Iran in Afghanistan: Running with the Hare and Hunting with the Hounds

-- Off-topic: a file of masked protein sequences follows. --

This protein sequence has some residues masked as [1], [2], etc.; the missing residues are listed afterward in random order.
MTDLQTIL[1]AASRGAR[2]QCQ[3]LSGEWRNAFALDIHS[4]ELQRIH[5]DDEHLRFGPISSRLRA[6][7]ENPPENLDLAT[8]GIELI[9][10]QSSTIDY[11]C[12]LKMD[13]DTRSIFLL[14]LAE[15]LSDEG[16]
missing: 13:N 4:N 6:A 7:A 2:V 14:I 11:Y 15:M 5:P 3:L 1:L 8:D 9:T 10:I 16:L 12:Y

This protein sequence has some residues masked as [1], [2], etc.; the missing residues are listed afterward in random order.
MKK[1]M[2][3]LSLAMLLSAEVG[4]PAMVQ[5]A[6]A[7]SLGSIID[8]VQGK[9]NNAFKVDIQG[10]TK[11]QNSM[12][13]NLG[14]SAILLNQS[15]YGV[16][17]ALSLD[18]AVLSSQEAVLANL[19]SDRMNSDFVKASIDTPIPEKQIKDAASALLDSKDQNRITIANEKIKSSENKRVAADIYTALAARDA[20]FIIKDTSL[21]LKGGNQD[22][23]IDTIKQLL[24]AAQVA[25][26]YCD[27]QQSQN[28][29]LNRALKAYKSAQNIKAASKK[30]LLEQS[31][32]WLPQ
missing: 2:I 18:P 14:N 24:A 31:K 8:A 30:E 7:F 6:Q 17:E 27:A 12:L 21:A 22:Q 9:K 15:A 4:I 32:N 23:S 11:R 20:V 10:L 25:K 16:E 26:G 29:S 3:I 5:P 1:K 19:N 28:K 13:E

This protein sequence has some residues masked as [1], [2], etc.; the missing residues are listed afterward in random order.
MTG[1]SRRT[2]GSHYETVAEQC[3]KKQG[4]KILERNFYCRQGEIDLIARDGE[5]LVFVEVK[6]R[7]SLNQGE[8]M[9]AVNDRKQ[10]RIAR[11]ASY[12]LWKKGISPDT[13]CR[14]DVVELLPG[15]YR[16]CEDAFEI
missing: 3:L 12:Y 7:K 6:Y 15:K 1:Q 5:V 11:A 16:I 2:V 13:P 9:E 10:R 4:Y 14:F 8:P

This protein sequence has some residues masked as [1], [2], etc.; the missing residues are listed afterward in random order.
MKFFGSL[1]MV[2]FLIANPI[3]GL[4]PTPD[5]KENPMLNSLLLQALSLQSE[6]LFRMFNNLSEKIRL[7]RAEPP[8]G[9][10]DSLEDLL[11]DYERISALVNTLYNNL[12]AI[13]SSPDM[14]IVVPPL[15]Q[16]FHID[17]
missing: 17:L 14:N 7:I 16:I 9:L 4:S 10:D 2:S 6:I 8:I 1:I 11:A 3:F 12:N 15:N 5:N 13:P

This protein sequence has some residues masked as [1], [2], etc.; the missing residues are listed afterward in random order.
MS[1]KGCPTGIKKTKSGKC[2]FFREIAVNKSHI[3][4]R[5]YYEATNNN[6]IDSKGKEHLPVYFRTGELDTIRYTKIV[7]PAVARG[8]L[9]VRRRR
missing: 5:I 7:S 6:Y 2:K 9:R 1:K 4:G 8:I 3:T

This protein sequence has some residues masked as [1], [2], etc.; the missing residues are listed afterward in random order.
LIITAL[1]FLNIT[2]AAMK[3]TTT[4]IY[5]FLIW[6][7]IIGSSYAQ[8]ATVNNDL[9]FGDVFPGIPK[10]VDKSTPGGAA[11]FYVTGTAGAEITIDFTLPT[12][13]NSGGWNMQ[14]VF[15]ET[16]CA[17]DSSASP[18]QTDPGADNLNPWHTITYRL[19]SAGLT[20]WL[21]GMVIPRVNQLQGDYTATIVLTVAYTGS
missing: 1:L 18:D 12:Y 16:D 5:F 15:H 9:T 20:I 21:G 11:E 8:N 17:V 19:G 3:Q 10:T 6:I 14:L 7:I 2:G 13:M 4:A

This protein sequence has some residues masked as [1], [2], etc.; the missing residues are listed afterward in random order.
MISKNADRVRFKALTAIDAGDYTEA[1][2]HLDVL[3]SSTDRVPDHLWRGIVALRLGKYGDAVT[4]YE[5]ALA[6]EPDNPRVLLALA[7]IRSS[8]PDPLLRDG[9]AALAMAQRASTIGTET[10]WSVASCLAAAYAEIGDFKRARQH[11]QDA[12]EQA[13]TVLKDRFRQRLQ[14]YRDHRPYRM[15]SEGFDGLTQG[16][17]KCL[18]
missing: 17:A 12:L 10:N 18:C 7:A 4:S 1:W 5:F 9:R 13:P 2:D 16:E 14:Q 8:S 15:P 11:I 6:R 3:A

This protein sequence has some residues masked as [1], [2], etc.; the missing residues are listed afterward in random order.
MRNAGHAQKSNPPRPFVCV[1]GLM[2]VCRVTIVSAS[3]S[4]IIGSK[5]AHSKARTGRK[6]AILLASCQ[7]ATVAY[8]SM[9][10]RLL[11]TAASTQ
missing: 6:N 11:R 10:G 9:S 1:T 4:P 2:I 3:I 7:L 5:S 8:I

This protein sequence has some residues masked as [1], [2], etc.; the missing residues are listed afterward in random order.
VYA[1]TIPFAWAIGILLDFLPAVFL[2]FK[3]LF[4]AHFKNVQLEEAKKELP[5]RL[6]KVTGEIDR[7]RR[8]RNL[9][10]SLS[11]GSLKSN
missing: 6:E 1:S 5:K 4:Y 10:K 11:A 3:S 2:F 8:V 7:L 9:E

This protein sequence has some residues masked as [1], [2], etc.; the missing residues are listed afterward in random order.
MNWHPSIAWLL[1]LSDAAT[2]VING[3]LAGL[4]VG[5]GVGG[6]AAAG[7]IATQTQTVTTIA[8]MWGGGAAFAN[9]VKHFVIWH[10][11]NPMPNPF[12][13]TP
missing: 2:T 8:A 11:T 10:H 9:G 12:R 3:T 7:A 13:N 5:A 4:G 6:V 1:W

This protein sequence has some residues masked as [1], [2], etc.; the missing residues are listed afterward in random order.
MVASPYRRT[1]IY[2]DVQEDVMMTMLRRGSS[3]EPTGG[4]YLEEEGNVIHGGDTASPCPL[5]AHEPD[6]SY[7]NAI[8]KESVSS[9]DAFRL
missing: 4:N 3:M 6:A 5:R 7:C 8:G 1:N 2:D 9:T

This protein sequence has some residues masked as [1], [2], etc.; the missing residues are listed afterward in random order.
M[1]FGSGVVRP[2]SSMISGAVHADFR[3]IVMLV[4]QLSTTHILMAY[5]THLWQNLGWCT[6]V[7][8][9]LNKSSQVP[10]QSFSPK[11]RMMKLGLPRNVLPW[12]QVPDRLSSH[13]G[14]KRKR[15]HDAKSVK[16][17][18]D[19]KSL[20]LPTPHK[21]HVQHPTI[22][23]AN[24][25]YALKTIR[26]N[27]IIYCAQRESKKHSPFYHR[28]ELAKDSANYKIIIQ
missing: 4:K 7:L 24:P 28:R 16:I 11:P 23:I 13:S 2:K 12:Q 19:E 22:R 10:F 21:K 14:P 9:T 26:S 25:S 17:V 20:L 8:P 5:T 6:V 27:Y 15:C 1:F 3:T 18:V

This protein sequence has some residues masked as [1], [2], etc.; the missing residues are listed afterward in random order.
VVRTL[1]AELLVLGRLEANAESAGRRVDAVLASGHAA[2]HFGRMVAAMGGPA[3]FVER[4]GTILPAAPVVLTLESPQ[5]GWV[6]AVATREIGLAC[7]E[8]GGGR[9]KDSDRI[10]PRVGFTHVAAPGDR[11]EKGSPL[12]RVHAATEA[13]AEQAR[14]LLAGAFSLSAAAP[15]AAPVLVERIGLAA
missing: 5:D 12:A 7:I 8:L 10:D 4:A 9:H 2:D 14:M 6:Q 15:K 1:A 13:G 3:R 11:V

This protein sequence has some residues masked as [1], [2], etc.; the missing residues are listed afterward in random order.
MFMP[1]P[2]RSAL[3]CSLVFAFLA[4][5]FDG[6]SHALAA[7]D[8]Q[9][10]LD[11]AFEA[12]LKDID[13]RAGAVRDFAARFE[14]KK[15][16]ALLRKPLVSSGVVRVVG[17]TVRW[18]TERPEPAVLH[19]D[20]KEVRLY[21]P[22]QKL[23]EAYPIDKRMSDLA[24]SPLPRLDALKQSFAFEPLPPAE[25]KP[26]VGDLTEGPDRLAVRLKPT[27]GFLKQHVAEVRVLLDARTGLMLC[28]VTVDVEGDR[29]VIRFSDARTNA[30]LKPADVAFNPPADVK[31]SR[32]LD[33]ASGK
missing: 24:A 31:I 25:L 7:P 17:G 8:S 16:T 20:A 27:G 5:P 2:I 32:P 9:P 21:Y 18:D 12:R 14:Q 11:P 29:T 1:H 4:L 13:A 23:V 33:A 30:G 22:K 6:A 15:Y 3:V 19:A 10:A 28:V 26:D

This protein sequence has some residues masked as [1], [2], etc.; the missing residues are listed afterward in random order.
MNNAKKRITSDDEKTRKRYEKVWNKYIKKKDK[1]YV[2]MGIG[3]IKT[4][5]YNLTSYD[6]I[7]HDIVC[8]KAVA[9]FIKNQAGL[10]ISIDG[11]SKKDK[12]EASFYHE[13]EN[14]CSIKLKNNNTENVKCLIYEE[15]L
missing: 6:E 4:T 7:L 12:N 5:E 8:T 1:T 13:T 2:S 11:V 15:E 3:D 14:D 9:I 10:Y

Iran has strong religious and cultural ties and a long shared border with Afghanistan, Dari, the Afghan dialect of Persian, is one of Afghanistan’s two official languages and is used by intellectuals and the elite. Until 1857, Herat was part of Iran and only after Iran and Britain signed the Paris Treaty of 1857[1] did Iran abandon its claim, although it reserved the right to send forces to Afghanistan “if its frontier is violated.” From Afghan independence in 1919 until 1979, Iran’s relations with Afghanistan were friendly. After the 1979 revolution, Iranian policy on Afghanistan went through crests and troughs while supporting some groups and at times working at cross purposes with the dispensation in Kabul. In 1992, an alliance of Tajiks, Uzbeks and Shiites, under the leadership of Ahmad Shah Massoud, overthrew the caretaker government left behind by the Soviets[2]. This was the first time non-Pushtuns had dominated the government; a victory for Iran. Iran’s role in the putsch is unclear, but Massoud’s victory without Iran’s support would have been difficult. The victory was short-lived, as Afghanistan descended into a devastating civil war and Tehran had neither the diplomatic skills nor the resources to bring peace to Afghanistan. During the civil war, Iran supported the Kabul government, but also covered its bets by supporting Shiites who worked both for and against the regime. As Taliban, rose to power with their ideology which was a strange combination of Wahhabism and Deobandism steeped in Anti-shia rhetoric. Iran’s strategic investment was the Northern Alliance. India and Russia supported the alliance, but Iran was its principle source of military assistance. Iranian support for the Northern Alliance, the Taliban’s most formidable rival, created serious animosity between Tehran and Kabul. They severed diplomatic relations in 1997. Since the U.S.-backed Northern Alliance ended Taliban rule, Iran has developed friendly relations with National Unity government. It has engaged in reconstruction of Afghanistan, continued supporting its traditional allies and pressed for the withdrawal of all foreign troops from the country.

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